BYLINE: Judith Myers

Newswise — The border crossing separating San Diego, California, from Tijuana, Mexico, is a dynamic place. When it was closed during the COVID-19 pandemic, drug tourism from San Diego to Tijuana continued. This provided a flow of people in both directions, bringing with them not only the virus that causes COVID-19 (SARS-CoV2) but also the virus that causes AIDS (HIV). A collaborative study led by researchers from University of California San Diego and Irvine, recently published in the Lancet, found that rather than preventing the spread of disease, closing the border actually increased the rate of HIV transmission.

Injection drug use increases the risk of HIV infection through the sharing of injection equipment. To investigate the dynamics between border closure, drug use and HIV transmission, Britt Skaathun, Ph.D., adjunct assistant professor at UC San Diego School of Medicine, and first author on the paper, led an effort that studied 618 participants from October 2020 to October 2021, focusing on three different groups: people who live in San Diego who cross the border to use drugs in Tijuana; people who live in San Diego and use drugs in San Diego; and people who live in Tijuana and use drugs in Tijuana.

Subjects first underwent interviews, answering questions about their demographics, drug use behaviors, sexual behaviors, sexual identity and border crossing behaviors. Every six months they gave blood samples and were tested for HIV and hepatitis C.

Tetyana Vasylyeva, D.Phil., assistant professor of population health and disease prevention at UC Irvine, and senior author on the study, analyzed the spread of HIV through the virus genetic data. Combining molecular epidemiology with the questionnaire answers, the scientists found that people were crossing the border in both directions and being exposed to HIV despite government efforts to keep the border closed. The scientists then deepened their analysis by applying advanced molecular techniques.

For every patient who tested HIV positive, Vasylyeva and her colleagues isolated the virus, sequenced its RNA and analyzed the genetic diversity in the border region. They investigated how closely the viruses were related genetically—a field of study called phylogenetics, in which scientists construct trees representing how viruses relate to each other.

After constructing viral phylogenetic trees, the scientists subjected them to a molecular clock analysis. Molecular clock is based on a theory that assumes organisms evolve with a relatively constant rate over time. In this case, applying the molecular clock to the phylogenetic trees enabled the scientists to estimate the timing of cross-border HIV transmission. That further enabled them to identify transmission clusters. “If two or three people have viruses that are very similar to each other, we can assume that the transmission event happened more recently, because there is not enough evolution between these different viruses from these different people,” explained Vasylyeva.

The next step was to combine the survey data and the phylodynamic data. They found that during the 18-month period of their study, nine people contracted HIV, mostly during the pandemic. “Nine sounds like a small number, but it's actually quite a lot of people because in the U.S., HIV incidence is relatively low. We were surprised to see this change in HIV status in such a short amount of time and wanted to look more closely at these clusters,” said Skaathun.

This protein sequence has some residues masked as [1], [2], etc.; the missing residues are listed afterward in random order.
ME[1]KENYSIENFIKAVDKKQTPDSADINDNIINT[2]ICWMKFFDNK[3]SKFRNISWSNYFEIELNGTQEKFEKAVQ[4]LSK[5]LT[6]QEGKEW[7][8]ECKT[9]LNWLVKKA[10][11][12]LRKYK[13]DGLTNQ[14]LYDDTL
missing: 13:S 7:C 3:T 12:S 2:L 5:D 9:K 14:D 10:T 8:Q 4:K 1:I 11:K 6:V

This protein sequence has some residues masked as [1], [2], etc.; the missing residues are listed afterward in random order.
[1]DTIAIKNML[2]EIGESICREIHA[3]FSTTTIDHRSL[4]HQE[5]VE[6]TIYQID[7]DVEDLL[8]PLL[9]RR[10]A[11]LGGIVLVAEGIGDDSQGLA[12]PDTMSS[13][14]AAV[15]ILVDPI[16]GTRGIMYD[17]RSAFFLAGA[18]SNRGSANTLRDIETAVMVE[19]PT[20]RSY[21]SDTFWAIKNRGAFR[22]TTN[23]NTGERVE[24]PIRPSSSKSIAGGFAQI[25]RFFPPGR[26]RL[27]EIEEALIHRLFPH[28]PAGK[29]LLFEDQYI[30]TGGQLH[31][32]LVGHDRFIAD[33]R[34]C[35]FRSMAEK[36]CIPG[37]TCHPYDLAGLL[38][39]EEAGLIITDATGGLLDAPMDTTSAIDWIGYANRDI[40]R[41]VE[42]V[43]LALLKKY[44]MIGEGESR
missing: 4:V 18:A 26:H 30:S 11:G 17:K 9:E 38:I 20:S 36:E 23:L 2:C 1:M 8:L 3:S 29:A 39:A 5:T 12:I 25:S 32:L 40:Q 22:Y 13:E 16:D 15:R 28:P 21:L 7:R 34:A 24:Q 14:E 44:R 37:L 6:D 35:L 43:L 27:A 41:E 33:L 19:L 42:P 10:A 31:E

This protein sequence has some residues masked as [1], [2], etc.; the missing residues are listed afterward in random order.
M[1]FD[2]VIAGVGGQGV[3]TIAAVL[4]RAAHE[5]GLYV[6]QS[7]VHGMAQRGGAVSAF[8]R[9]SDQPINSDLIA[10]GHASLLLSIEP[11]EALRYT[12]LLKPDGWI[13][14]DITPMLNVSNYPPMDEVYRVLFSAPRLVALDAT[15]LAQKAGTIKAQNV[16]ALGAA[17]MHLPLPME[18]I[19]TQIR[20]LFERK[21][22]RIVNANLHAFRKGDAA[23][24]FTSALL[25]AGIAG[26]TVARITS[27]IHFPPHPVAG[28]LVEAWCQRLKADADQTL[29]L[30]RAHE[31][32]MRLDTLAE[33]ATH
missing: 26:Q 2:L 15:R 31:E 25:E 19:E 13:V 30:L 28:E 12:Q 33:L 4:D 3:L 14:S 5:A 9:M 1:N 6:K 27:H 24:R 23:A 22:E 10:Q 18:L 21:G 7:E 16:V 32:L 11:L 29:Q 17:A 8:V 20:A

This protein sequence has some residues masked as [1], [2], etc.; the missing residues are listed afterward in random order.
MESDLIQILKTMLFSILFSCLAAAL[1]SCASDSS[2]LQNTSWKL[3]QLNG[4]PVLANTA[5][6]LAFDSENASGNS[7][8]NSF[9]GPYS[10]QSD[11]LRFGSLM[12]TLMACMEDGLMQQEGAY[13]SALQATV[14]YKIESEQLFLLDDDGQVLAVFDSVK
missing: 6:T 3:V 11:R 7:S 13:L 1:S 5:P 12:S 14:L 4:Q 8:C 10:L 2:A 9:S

Applying a molecular clock to the clusters, they found a surprise: all of the new clusters had sequences from participants on both sides of the border, indicating that cross-border transmission was happening right when the border was closed. One cluster that grew despite the border closure included two people from San Diego that used drugs in Tijuana. “This shows that efforts to build a higher wall or policies to stop immigration will not mitigate HIV spread,” said Vasylyeva.

Structural risk is a social factor that increases harm. Skaathun says the current study shows that closing the border during the pandemic functioned as a structural risk factor. “The Frontera [border] is one integrated community that is not defined by place of residence. Efforts to end the HIV epidemic in the U.S. also need to be integrated by extending to Tijuana,” she said.

In 2000, the U.S.-Mexico Border Health Commission was founded to “provide international leadership to improve health and quality of life along the U.S.-Mexico border.” Gudelia Rangel, Ph.D., serves as executive secretary for the commission. Rangel is also a co-author on the current study. “These findings confirm that HIV has no passport,” she says. Like her colleagues, she believes that establishing programs to eliminate HIV transmission at the border, such as harm reduction and substance use treatment services, is a more effective way of preventing viral spread than attempting to close a porous border.

Other authors on this paper include Steffanie A. Strathdee, Carrie L. Nacht, Annick Borquez, Irina Artamonova, Alicia Harvey-Vera, Carlos F. Vera, Caroline Ignacio, Brendon Woodworth, Antoine Chaillon, the University of California San Diego; and Cho-Hee Shrader, Columbia University.

This research was supported by the National Institutes of Health, the James B. Pendleton Charitable Trust, the San Diego Center for AIDS Research, the National Institute on Drug Abuse, The University of California Office of the President, The James B. Pendleton Charitable Trust, the Center for AIDS Research Translational Virology Core, the National Institute of Allergy and Infectious Diseases, and the Branco Weiss Society in Science Fellowship.

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Disclosures: The authors report no conflicts of interest.

Journal Link: The Lancet